While studying, I found the following problem:

Let $f, g \in F[t]$. Prove that $\exists p \in F[x, y], p \neq 0 : p(f(t), g(t)) = 0$

I'd thank any hints that point me in the right direction.

  • 1
    $\begingroup$ Try starting with $n=\operatorname{lcm}(\operatorname{deg}f,\operatorname{deg}g)$, $p(x,y)=x^{n/\operatorname{deg}f}-x^{n/\operatorname{deg}g}$. $\endgroup$ – Alexander Gruber Dec 16 '14 at 4:59

I think this question is more related to elimination theory than to linear algebra: this is about finding a polynomial that vanishes on the parametric curve $t\mapsto(f(t),g(t))$, thus "eliminating" the parameter $t$.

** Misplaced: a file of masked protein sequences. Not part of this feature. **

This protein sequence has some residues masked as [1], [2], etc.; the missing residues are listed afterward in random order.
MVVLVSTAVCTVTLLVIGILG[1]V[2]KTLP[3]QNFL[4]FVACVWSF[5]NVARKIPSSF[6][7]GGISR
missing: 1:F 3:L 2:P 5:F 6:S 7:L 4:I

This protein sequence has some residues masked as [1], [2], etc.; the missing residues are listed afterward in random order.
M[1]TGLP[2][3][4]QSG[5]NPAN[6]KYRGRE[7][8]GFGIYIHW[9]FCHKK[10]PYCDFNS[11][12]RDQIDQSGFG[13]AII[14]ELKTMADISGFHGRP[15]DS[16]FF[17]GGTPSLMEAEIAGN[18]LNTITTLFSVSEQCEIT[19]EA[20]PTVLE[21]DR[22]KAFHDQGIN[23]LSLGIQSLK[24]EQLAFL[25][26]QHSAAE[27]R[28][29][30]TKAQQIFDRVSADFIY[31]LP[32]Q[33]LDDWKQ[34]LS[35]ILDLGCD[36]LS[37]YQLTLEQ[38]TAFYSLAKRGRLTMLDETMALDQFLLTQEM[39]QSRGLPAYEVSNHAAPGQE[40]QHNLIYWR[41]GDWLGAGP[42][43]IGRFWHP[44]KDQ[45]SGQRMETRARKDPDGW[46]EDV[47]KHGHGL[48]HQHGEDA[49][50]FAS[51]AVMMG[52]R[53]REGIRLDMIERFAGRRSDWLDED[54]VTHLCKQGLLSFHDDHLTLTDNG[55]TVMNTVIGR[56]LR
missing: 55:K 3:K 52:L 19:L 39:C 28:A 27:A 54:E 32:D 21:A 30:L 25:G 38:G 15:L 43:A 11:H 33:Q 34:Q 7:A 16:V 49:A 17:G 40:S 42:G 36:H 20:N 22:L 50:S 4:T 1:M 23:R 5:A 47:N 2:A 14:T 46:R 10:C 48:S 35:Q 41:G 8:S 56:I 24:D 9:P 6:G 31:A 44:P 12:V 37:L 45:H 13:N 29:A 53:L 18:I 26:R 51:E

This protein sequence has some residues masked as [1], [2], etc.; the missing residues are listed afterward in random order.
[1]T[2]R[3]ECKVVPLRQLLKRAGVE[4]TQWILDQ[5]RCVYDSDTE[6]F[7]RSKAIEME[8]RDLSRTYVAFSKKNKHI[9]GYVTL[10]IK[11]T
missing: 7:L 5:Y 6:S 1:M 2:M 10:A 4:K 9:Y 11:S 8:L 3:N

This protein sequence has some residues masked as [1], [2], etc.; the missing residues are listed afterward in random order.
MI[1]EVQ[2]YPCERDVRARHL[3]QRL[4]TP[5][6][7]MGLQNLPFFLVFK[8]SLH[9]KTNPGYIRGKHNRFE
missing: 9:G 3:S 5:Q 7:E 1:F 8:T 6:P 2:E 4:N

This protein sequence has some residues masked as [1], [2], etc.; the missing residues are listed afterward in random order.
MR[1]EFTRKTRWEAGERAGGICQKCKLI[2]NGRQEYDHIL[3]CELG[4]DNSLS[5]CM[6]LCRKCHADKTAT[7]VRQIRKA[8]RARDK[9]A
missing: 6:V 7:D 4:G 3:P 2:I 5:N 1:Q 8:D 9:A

However I think the following linear-algebra inspired proof can be given. Consider the usual subspaces $F[t]_{<d}$ of polynomials in$~t$ of degree${}<d$ and similarly $F[x,y]_{<d}$ of polynomials in$~x,y$ of total degree${}<d$. Then $\dim(F[t]_{<d})=d$ and $\dim(F[x,y]_{<d})=\binom{d+1}2$. For the given $f,g\in F[t]$ let $L_{f,g}:F[x,y]\to F[t]$ be the substitution map $p\mapsto p[x:=f,y:=g]$, which is clearly $F$-linear; any nonzero element $p\in\ker(L_{f,g})$ will answer our question. Now with $m=\max(\deg(f),\deg(g))$ and any $d$, the restriction of$~f$ to $F[x,y]_{<d}$ has its image contained in $F[t]_{<md}$. Since $\binom{d+1}2$ grows quadratically with$~d$, one will have $\binom{d+1}2>md$ for sufficiently large$~d$; indeed this happens as soon as $d\geq2m$. For such $d$ the restriction of $L_{f,g}$ to $F[x,y]_{<d}$ cannot be injective for dimension reasons, completing the proof.

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